The next two stops were relatively uneventful, but still stunning for the views they offered. The sun was setting when we reached the end of the tour and began our way back, the great red mountain looming on us all the way to the base camp, and I couldn’t shake the feeling that there was some sort of magic in these rocks that went beyond links and bookmarks and was deeply tied to the Earth itself. More than anything, had it been possible, I would have asked to stop the car to throw my arms into the sands and touch the ground with my bare feet. Even through the lazy droning of the car engine, I could feel the life in this land where it rains less than a month in the whole year. Suddenly, unexpectedly, I prayed for the rain.
And the rain came.
It would be poetic to say that it was a grandiose storm like no other, but it was just a very light rain kiss that lasted the most of ten minutes right after we woke up. Still, our driver said it was pretty exceptional for this time of the year.
We said goodbye to San Augustin and its lake – artificial, but still a beautiful sight from our hotel – and set course for Talampaya.
Talampaya is in La Rioja, on the other half of the famous red mountain wall. Though much much vaster than Ischigualasto, the visitor tour only touches a minimal part of it, crossing through a canyon and back. The canyon was dug millennia ago by the river Tala which, just like the river on the other side, exists only for a very brief spell every year during the rain season.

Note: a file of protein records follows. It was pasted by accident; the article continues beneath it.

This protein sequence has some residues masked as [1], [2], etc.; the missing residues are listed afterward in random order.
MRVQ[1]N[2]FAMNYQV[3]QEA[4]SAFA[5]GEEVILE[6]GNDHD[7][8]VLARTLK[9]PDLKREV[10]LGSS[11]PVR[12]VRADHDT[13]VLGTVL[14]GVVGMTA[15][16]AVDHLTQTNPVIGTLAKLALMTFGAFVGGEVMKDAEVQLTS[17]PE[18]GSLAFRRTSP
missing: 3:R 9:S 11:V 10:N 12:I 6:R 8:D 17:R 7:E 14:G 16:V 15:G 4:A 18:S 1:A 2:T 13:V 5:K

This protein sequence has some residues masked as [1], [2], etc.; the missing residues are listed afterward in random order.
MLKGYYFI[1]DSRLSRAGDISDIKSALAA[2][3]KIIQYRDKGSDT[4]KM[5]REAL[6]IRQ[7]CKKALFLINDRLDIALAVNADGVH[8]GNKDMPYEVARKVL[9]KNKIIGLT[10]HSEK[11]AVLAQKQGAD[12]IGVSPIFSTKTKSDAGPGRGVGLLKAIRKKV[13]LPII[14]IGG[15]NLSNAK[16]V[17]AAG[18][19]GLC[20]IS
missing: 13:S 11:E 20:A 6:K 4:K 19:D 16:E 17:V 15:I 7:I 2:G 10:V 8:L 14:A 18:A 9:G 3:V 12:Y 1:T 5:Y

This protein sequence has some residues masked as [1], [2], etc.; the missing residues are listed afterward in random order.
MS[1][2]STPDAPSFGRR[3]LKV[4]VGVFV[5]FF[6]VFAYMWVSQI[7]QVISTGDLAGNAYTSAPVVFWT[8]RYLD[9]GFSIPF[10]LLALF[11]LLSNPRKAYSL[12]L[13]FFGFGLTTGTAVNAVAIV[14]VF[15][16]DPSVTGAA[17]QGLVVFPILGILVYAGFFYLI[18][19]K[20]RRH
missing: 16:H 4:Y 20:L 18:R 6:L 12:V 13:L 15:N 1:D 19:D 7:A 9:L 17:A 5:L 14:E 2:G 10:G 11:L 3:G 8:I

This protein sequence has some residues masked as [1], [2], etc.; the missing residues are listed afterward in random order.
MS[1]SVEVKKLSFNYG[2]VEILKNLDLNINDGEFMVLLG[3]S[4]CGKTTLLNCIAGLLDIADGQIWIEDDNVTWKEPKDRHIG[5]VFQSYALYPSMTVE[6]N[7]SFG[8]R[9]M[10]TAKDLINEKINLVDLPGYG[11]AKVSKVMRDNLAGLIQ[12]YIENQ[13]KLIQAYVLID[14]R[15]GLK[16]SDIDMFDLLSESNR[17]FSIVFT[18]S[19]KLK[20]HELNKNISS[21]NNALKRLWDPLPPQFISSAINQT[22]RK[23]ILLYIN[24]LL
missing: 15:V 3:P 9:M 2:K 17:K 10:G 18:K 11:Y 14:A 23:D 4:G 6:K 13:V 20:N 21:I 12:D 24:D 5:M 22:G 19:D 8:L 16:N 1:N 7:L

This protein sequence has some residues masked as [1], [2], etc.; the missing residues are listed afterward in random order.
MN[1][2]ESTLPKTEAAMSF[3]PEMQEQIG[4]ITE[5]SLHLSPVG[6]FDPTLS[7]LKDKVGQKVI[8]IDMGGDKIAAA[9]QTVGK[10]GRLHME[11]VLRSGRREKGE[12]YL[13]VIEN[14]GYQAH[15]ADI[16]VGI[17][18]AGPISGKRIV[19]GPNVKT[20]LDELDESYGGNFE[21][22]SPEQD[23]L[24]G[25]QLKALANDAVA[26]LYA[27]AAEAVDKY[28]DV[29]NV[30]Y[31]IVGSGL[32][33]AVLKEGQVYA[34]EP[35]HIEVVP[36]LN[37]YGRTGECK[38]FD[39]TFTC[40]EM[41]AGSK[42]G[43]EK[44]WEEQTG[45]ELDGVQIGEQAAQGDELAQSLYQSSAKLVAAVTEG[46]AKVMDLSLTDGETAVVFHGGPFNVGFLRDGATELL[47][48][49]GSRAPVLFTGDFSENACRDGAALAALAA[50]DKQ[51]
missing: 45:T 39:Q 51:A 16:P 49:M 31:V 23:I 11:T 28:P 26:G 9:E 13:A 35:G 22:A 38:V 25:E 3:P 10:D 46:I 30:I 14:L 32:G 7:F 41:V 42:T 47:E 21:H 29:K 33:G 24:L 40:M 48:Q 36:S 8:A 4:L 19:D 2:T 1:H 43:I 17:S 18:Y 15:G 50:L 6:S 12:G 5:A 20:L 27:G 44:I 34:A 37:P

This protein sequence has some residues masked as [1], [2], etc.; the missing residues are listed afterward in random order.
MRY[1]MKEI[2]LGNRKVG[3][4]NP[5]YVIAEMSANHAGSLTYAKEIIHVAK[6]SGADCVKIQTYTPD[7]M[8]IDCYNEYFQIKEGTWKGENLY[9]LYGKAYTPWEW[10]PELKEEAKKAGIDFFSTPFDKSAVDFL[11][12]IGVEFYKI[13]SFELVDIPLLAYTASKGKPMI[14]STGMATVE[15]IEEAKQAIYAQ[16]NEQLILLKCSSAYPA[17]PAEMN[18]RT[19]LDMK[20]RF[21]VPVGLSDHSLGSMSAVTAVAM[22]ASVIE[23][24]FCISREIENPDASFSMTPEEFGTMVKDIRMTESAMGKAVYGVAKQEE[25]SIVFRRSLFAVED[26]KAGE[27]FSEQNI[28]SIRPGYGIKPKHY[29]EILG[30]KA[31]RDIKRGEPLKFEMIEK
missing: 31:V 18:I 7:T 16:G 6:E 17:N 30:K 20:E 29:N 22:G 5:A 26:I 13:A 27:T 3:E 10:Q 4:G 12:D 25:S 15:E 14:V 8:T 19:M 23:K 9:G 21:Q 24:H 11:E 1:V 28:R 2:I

After the great diversity of Ischigualasto, where every stop was almost a different planet, Talampaya could have seemed uniform and boring, but it had its hidden beauties and was still a grandiose sight for someone coming from good old Europe, where deep canyons like this one are sort of a rarity.
There are petroglyphs on the rocks of the canyon, relatively new for us of the old continent, but of tremendous relevance for the local anthropology. Oddly enough, it seems that a certain well-know underground restoration business had its hand on setting this site up; maybe they decided to study the glyphs in detail after the events of 2003, or maybe this is yet another hidden attempt to draw the Called back to D’ni.
Curiously enough, a spot in the middle of the canyon provides enough shade and water for a great variety of local flora to survive and flourish, so much that it was called the Botanical garden for its variety. Small birds made their nest there and, nearby, is also the great cut in the canyon wall called ‘the elevator’; cut the Great Shaft in two and bring one half to the surface, and that’s what it looks like. Another interesting rock formation is the so called ‘gothic cathedral’, a wall face of high pointed pillars with a path in its middle.
On the way back we saw some tourists riding through the canyon by bicycle. I wonder what wonders are hidden in the alternate routes, where normal tourists cannot go…
We left Talampaya in the afternoon. On the road to San Juan, our driver stopped to show us several panoramic stops, and a smaller park called El Chiflon where the guide showed us, and made us touch, arrow points used by the natives for hunting. Unthinkable where I come from but, once again, for most of the people here these are not yet archaeological artefacts but still just old stuff; the people that used these arrowheads are not ancestors from a distant forgotten past, but only a few pages away in the book of history.
(continues in next post)